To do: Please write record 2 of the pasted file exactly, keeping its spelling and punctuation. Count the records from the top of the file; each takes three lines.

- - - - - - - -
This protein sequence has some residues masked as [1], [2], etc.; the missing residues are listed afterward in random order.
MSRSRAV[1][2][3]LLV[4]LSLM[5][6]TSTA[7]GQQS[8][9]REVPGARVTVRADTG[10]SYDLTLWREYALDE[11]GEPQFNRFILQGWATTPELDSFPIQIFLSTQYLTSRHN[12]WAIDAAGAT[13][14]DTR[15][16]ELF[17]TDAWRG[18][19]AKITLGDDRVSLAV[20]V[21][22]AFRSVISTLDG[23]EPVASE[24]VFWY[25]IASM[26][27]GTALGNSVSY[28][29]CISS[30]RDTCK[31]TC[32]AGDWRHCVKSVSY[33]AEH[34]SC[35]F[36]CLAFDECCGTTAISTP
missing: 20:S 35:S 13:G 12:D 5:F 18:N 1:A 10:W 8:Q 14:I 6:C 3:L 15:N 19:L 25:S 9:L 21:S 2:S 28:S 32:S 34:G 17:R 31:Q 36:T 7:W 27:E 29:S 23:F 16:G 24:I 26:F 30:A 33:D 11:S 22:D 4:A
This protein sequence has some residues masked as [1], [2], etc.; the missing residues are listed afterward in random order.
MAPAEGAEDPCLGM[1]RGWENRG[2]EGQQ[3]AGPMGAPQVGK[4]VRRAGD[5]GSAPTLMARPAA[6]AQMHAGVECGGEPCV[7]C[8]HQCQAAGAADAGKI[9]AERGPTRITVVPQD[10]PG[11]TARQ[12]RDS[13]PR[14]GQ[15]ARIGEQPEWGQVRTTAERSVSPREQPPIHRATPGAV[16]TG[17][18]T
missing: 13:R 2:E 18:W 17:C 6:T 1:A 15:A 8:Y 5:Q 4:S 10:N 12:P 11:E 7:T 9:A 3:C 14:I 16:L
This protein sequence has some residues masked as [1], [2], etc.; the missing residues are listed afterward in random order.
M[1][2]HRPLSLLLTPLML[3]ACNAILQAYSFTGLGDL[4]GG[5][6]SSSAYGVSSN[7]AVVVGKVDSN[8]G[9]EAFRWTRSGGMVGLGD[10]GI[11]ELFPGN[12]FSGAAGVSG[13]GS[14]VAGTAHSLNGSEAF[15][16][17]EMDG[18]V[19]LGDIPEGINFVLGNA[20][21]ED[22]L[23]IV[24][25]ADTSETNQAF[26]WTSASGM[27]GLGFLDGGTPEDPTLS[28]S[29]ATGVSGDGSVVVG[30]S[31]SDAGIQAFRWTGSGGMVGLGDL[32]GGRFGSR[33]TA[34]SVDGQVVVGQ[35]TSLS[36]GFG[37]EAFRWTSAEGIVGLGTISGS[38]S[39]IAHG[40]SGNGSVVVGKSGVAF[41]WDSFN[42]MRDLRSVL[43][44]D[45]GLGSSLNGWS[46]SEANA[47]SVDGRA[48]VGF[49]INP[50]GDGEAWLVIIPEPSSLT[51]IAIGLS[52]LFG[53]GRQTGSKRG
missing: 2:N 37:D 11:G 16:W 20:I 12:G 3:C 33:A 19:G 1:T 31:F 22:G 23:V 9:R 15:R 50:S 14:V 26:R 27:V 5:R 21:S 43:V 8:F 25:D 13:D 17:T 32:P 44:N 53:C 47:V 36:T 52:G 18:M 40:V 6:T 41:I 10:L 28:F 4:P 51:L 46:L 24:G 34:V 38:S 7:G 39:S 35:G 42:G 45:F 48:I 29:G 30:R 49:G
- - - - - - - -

This protein sequence has some residues masked as [1], [2], etc.; the missing residues are listed afterward in random order.
MAPAEGAEDPCLGM[1]RGWENRG[2]EGQQ[3]AGPMGAPQVGK[4]VRRAGD[5]GSAPTLMARPAA[6]AQMHAGVECGGEPCV[7]C[8]HQCQAAGAADAGKI[9]AERGPTRITVVPQD[10]PG[11]TARQ[12]RDS[13]PR[14]GQ[15]ARIGEQPEWGQVRTTAERSVSPREQPPIHRATPGAV[16]TG[17][18]T
missing: 13:R 2:E 18:W 17:C 6:T 1:A 15:A 8:Y 5:Q 4:S 10:N 12:P 11:E 7:T 9:A 3:C 14:I 16:L